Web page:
WASHINGTON: The latest salvo in the intensifying battle over spectrum is a research paper that asserts broadband is a more cost-effective use than broadcasting. The conclusion of the Coleman Bazelon of The Brattle Group is that the radio frequencies used for broadcast would be the easiest to reallocate for broadband, and bring about $62 billion at auction. The research was commissioned by the Consumer Electronics Association.
“Spectrum below about 3 GHz is most valuable for mobile communications...,” Bazelon wrote. “About 22 percent of all frequencies below 3 GHz are allocated as licensed and available for mobile broadband uses. That implies that there are likely significant opportunities for additional allocations of licensed radio spectrum for broadband uses.”
Broadcast television is in sub-3 GHz territory, along with mobile satellite, radio location, aviation navigation, ham operation, maritime communications and a host of government uses. Bazelon argues that broadcasting would be the easiest spectrum to reallocate. E.g., taking Channel 37, which is now dedicated to astronomy, “would require valuing the benefits from the science that relies on those frequencies--a truly courageous exercise.”
“If it were possible to continue to do science using those frequencies by placing radio astronomy equipment on the dark side of the moon, then one measure of the opportunity cost of using those frequencies on earth would be the cost of such facilities. That cost would likely be prohibitively expensive for the benefit of freeing 6 MHz of spectrum. Other bands would be less expensive to free up,” he writes.
Reallocating frequencies used by the government would require knowing precisely what they’re used for. “Unfortunately, there is no good accounting of those frequencies,” he said, though legislation calling for a thorough spectrum inventory is circulating on Capitol Hill.
Ideally, the cost of freeing up all the spectrum should be analyzed for anyreallocations, but Bazelon said that was “beyond the scope” of his research, which focused instead on broadcast. “These frequencies may or may not be the least expensive to free up,” he said.
Using a formula that assigns a per-household value to each TV channel, then subtracts cable and satellite carriage, Bazelon comes up with a market value of $12 billion for over-the-air broadcasting. That amount would presumably be reimbursed to broadcasters from the projected $62 billion in auction proceeds under a reallocation scheme. Another option would be to port all over-the-air households over to a pay service at an estimated cost of around $9 billion. Bazelon does not mention household willingness to continue paying a monthly fee for TV.
He does, however, mention the socioeconomic benefits of broadband on production and employment--300,000 jobs for every 1 percent increase in broadband penetration. He also cites an environmental impact study that links broadband penetration with the reduction of greenhouse gases. He also said that demand for mobile data is expected to grow 125 percent annually “over the next few years, and at rates 100 times greater than voice traffic will grow over the next decade.”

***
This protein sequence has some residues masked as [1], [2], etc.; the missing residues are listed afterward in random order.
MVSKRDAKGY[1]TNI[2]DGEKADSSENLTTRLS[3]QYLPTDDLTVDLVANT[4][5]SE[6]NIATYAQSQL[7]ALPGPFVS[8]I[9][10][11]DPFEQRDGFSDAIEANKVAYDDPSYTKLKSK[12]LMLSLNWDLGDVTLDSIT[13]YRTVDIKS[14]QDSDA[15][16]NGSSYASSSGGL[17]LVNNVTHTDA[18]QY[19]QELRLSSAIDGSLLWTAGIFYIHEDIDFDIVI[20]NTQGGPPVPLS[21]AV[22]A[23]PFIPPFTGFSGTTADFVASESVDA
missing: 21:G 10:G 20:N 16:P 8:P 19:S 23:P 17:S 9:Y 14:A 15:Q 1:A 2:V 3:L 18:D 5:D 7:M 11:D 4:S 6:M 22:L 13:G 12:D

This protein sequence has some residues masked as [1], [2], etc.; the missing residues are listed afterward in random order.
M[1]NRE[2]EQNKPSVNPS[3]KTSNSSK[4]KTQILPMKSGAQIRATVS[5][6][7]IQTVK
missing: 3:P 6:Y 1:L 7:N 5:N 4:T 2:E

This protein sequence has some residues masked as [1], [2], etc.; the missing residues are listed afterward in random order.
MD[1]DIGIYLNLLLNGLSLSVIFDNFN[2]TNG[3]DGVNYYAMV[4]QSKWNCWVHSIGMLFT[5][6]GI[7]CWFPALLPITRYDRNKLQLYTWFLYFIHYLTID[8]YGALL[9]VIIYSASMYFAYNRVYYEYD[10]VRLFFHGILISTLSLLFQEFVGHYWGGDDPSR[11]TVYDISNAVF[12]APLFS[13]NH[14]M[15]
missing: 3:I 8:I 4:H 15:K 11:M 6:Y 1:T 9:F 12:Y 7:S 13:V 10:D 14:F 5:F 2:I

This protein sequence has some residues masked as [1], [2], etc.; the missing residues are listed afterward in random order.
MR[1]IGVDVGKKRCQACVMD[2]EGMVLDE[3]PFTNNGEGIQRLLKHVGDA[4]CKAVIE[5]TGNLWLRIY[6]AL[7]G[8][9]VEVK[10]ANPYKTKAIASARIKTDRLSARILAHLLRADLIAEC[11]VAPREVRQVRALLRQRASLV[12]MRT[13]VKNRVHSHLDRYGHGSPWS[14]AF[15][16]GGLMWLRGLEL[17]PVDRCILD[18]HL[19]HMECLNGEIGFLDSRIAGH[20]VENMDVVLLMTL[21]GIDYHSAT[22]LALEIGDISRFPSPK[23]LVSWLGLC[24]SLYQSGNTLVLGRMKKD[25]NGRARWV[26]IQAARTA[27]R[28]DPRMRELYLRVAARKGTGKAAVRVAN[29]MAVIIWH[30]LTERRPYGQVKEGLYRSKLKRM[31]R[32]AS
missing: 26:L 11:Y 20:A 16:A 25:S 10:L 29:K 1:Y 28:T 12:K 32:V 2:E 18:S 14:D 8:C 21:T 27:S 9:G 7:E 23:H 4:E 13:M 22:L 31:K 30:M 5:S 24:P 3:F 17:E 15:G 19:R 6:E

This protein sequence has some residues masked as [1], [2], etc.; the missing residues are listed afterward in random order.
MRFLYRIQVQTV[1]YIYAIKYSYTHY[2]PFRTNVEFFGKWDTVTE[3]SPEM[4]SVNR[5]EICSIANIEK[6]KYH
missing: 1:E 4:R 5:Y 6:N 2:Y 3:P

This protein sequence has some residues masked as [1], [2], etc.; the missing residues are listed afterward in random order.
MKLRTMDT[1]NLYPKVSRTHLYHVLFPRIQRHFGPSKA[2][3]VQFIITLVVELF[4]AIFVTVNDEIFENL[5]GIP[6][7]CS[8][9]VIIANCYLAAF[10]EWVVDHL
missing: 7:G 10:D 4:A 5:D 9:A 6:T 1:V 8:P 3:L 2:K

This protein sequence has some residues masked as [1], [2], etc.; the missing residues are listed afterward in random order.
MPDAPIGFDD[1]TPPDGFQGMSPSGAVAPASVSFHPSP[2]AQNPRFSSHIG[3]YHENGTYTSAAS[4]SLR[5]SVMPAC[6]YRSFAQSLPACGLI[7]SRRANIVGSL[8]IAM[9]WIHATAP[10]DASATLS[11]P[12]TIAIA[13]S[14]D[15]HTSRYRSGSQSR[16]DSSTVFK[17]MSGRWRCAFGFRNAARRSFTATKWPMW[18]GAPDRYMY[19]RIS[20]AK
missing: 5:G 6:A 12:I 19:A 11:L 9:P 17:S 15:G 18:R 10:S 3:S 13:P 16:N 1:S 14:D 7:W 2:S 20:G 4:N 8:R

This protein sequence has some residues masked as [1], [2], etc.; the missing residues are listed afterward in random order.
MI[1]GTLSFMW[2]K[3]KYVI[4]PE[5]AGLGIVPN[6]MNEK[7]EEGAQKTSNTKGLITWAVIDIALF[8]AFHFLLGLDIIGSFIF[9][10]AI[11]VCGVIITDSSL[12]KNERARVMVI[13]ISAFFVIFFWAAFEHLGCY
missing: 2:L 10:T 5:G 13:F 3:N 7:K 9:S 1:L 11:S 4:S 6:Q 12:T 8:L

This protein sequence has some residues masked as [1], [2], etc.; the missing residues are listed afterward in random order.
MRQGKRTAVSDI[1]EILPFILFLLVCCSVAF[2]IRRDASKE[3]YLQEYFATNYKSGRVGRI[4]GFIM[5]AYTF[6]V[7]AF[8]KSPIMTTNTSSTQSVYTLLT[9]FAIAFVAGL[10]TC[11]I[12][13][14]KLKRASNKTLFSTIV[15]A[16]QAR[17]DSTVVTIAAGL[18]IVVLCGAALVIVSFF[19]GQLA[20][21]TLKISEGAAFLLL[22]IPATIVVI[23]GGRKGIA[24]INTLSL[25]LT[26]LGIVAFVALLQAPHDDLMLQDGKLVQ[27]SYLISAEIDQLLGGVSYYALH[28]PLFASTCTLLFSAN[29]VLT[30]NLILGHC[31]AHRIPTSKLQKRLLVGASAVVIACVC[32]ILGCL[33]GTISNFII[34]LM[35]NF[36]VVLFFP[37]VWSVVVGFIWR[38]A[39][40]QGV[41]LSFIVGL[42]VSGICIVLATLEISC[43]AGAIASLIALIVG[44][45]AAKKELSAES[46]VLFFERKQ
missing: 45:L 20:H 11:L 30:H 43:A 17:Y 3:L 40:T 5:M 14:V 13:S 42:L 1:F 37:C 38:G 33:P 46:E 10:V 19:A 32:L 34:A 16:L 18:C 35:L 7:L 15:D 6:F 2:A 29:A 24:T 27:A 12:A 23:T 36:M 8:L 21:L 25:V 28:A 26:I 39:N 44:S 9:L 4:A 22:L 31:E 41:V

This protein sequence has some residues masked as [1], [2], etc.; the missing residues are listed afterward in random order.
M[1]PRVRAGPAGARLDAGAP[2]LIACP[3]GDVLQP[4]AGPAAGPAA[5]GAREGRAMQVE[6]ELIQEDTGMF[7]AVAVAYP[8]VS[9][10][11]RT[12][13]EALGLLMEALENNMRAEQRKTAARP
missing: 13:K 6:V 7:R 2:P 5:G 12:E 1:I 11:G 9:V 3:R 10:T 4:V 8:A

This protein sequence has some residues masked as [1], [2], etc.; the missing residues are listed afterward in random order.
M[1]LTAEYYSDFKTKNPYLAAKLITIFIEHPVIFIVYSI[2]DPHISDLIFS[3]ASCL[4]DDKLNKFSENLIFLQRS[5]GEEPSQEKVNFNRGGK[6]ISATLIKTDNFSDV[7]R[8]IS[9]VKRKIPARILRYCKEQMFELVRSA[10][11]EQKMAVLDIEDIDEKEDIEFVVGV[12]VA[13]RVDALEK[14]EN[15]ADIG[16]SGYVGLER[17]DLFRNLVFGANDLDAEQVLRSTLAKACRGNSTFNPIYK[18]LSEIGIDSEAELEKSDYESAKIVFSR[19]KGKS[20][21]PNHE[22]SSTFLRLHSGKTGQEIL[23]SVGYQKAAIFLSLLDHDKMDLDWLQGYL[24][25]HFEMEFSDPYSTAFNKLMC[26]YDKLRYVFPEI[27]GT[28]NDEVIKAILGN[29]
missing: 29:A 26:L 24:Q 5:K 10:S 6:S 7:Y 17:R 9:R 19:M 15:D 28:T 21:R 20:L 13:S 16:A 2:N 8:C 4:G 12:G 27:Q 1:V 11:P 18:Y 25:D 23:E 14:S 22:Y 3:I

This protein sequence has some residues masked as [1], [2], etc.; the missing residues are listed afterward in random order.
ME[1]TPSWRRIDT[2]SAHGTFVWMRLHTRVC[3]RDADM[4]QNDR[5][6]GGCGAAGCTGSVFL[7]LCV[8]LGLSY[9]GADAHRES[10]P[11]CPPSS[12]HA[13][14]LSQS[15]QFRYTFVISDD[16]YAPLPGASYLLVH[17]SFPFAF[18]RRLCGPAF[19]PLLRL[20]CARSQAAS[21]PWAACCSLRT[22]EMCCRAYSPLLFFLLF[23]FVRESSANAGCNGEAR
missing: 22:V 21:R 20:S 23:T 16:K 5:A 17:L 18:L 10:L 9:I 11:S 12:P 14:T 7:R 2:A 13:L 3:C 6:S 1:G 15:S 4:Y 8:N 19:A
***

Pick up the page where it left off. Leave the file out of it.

In conclusion, Bazelon says the $62 billion broadband valuation versus $12 billion for broadcast is evidence that “radio spectrum is currently inefficiently allocated.” The said another $50 million would be gained from commerce applications, and consumers would benefit to the tune of between $500 billion and $1.2 trillion from “cost savings and increased usage... for existing services and new services that can only be developed and offered in a more spectrum abundant marketplace.”
Bazelon’s paper comes hot on the heels of an FCC trail balloon gauging interest in the broadcast industry with regard to trading in licenses for cash. Commission advisor Blair Levin reportedly floated the idea to several broadcasters in recent weeks, to a somewhat cool response. Broadcasters just finished the multi-billion dollar task of transitioning to digital transmissions, and are now in full-fledged mobile DTV deployment mode.
The commission is under a presidential mandate to create nationwide broadband, for which spectrum must be allocated. Sen. John Kerry (D-Mass.), who is sponsoring a spectrum inventory bill, told The Hill newspaper that broadcasters should spectrum reallocation seriously.
“They should be worried, and everyone else should be worried,” he said.
FCC chief Julius Genachowski intends to present a nationwide broadband plan by February.
(Image by T.W. Collins)
The FCCradio frequency allocation chart.
The commission’s “Online Table of Frequency Allocations.”
Bazelon’s paper, “The Need for Additional Spectrum for Wireless Broadband: The Economic Benefits and Costs of Reallocation.”
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